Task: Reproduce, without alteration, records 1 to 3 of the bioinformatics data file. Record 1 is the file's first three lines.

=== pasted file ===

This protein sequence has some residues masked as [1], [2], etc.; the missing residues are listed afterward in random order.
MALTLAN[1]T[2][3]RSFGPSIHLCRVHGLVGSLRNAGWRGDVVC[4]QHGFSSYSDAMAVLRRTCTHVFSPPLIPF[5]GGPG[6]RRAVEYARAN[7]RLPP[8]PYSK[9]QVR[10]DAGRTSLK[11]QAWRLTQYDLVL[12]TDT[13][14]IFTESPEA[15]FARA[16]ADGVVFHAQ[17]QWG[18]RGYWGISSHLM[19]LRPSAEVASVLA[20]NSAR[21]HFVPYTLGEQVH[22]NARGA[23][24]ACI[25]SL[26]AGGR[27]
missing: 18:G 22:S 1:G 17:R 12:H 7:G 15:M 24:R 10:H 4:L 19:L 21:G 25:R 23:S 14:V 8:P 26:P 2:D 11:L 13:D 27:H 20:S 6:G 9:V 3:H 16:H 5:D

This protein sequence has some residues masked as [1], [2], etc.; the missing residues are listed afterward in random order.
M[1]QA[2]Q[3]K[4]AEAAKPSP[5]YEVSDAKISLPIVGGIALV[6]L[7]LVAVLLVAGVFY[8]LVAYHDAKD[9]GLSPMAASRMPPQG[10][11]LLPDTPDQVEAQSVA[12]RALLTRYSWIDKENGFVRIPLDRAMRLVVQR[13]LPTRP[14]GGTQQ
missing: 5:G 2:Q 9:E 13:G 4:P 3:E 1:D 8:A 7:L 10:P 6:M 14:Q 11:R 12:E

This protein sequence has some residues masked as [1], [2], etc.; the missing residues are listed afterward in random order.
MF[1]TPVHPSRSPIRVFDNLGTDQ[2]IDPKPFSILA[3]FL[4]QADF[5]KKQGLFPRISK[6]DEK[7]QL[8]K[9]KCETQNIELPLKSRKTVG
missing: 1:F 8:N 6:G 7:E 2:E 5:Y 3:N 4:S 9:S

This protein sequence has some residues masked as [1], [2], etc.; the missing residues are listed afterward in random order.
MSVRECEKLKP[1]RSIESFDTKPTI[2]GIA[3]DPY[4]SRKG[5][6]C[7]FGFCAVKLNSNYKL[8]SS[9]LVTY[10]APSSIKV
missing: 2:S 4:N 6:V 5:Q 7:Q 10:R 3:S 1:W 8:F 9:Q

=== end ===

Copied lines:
This protein sequence has some residues masked as [1], [2], etc.; the missing residues are listed afterward in random order.
MALTLAN[1]T[2][3]RSFGPSIHLCRVHGLVGSLRNAGWRGDVVC[4]QHGFSSYSDAMAVLRRTCTHVFSPPLIPF[5]GGPG[6]RRAVEYARAN[7]RLPP[8]PYSK[9]QVR[10]DAGRTSLK[11]QAWRLTQYDLVL[12]TDT[13][14]IFTESPEA[15]FARA[16]ADGVVFHAQ[17]QWG[18]RGYWGISSHLM[19]LRPSAEVASVLA[20]NSAR[21]HFVPYTLGEQVH[22]NARGA[23][24]ACI[25]SL[26]AGGR[27]
missing: 18:G 22:S 1:G 17:R 12:H 7:G 15:M 24:R 10:H 4:L 19:L 21:G 25:R 23:S 14:V 8:P 26:P 2:D 11:L 13:D 27:H 20:S 6:G 9:V 3:H 16:H 5:D

This protein sequence has some residues masked as [1], [2], etc.; the missing residues are listed afterward in random order.
M[1]QA[2]Q[3]K[4]AEAAKPSP[5]YEVSDAKISLPIVGGIALV[6]L[7]LVAVLLVAGVFY[8]LVAYHDAKD[9]GLSPMAASRMPPQG[10][11]LLPDTPDQVEAQSVA[12]RALLTRYSWIDKENGFVRIPLDRAMRLVVQR[13]LPTRP[14]GGTQQ
missing: 5:G 2:Q 9:E 13:G 4:P 3:E 1:D 8:A 7:L 10:P 6:M 14:Q 11:R 12:E

This protein sequence has some residues masked as [1], [2], etc.; the missing residues are listed afterward in random order.
MF[1]TPVHPSRSPIRVFDNLGTDQ[2]IDPKPFSILA[3]FL[4]QADF[5]KKQGLFPRISK[6]DEK[7]QL[8]K[9]KCETQNIELPLKSRKTVG
missing: 1:F 8:N 6:G 7:E 2:E 5:Y 3:N 4:S 9:S